Chronic kidney disease is a term used to describe a group of diseases which gradually impair the kidneys' ability to adequately clean waste from the body, regulate blood pressure and maintain correct water balance.
There are many different kinds of chronic kidney disease, such as focal segmental glomerulosclerosis, diabetic nephropathy and polycystic kidney disease. Of these different types of chronic kidney disease, the most common in North America is Chronic Kidney Disease Stage 3 (CKD3). The signs and symptoms can vary from person to person as well as how severe it becomes. The risk factors may include other health conditions, such as diabetes or high blood pressure.
Patients with chronic kidney disease can have no symptoms, mild signs and severe signs. The most common symptoms of chronic kidney disease are:
The signs and symptoms that a patient have depend on how severe the condition is. For example, if a patient has stage 3 of CKD they could have moderate to severe loss of kidney function, therefore the need for special treatments. They may also experience swelling in their legs which is known as edema. If the patient has CKD 11 their kidneys may not be able to remove or process fluid as well as it should which leads to an increase in blood pressure.
There are many modifiable and non-modifiable risk factors associated with chronic kidney disease (CKD). Some of them include:
There are five stages of chronic kidney disease. All stages can be modifiable and non-modifiable. Each stage has its own set of clinical interventions, management strategies and treatment options. For example, the first stage is glucosuria (mild loss of kidney function). In this specific stage, the person usually does not show any signs or symptoms. The person may not know they have a problem until they have medical checkups. The first stage has been divided into three categories:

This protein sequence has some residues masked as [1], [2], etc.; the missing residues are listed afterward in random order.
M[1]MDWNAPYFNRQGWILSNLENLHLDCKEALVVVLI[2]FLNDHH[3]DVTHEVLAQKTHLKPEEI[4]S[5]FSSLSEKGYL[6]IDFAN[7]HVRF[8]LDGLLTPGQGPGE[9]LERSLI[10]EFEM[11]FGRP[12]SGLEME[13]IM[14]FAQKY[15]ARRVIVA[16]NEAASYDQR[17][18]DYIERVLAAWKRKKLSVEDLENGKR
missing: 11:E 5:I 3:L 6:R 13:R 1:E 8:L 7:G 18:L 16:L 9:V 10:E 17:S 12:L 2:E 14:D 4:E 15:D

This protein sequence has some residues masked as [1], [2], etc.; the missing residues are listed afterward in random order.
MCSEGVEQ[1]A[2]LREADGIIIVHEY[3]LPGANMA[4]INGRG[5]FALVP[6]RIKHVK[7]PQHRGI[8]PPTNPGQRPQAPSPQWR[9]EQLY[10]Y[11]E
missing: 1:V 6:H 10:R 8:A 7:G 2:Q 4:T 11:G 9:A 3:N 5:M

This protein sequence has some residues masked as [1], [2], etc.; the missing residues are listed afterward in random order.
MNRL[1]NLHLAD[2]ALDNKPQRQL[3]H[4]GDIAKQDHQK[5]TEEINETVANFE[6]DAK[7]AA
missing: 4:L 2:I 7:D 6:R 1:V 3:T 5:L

There are six clinical stages of CKD. Each category also comes with complications that arise from the patients' condition. Diabetes mellitus is a common non modifiable risk factor for developing kidney failure. Factors which may increase the risk of developing diabetic nephropathy include;
The most common non modifiable risk factors are high blood pressure, heart disease and obesity. Being overweight can also cause kidney damage. In some people, the condition of diabetes or high blood pressure can cause kidney damage before they know they have it. Other non-modifiable causes of kidney disease include:
In test tube studies isolated factors that decrease the ability of blood to clot have been shown to be responsible for many chronic diseases including chronic renal failure, coronary artery disease and retinopathies. Recent studies suggest that activation of thrombin is not only able to induce clotting, but also to induce production of reactive oxygen species. These reactive molecules are known to be responsible for oxidative damage in the cells. The study also demonstrated a feedback mechanism where the production of these oxidative molecules resulted in an increased formation of even more thrombin.
A 2014 systematic review indicated that dietary factors may affect CKD outcomes, although a direct relationship was not always observed. Chronic kidney disease is usually diagnosed using blood tests and urine tests on a regular basis. The serum creatinine test provides the most accurate measurement of kidney function, which can be used to monitor disease progression or improvement over time.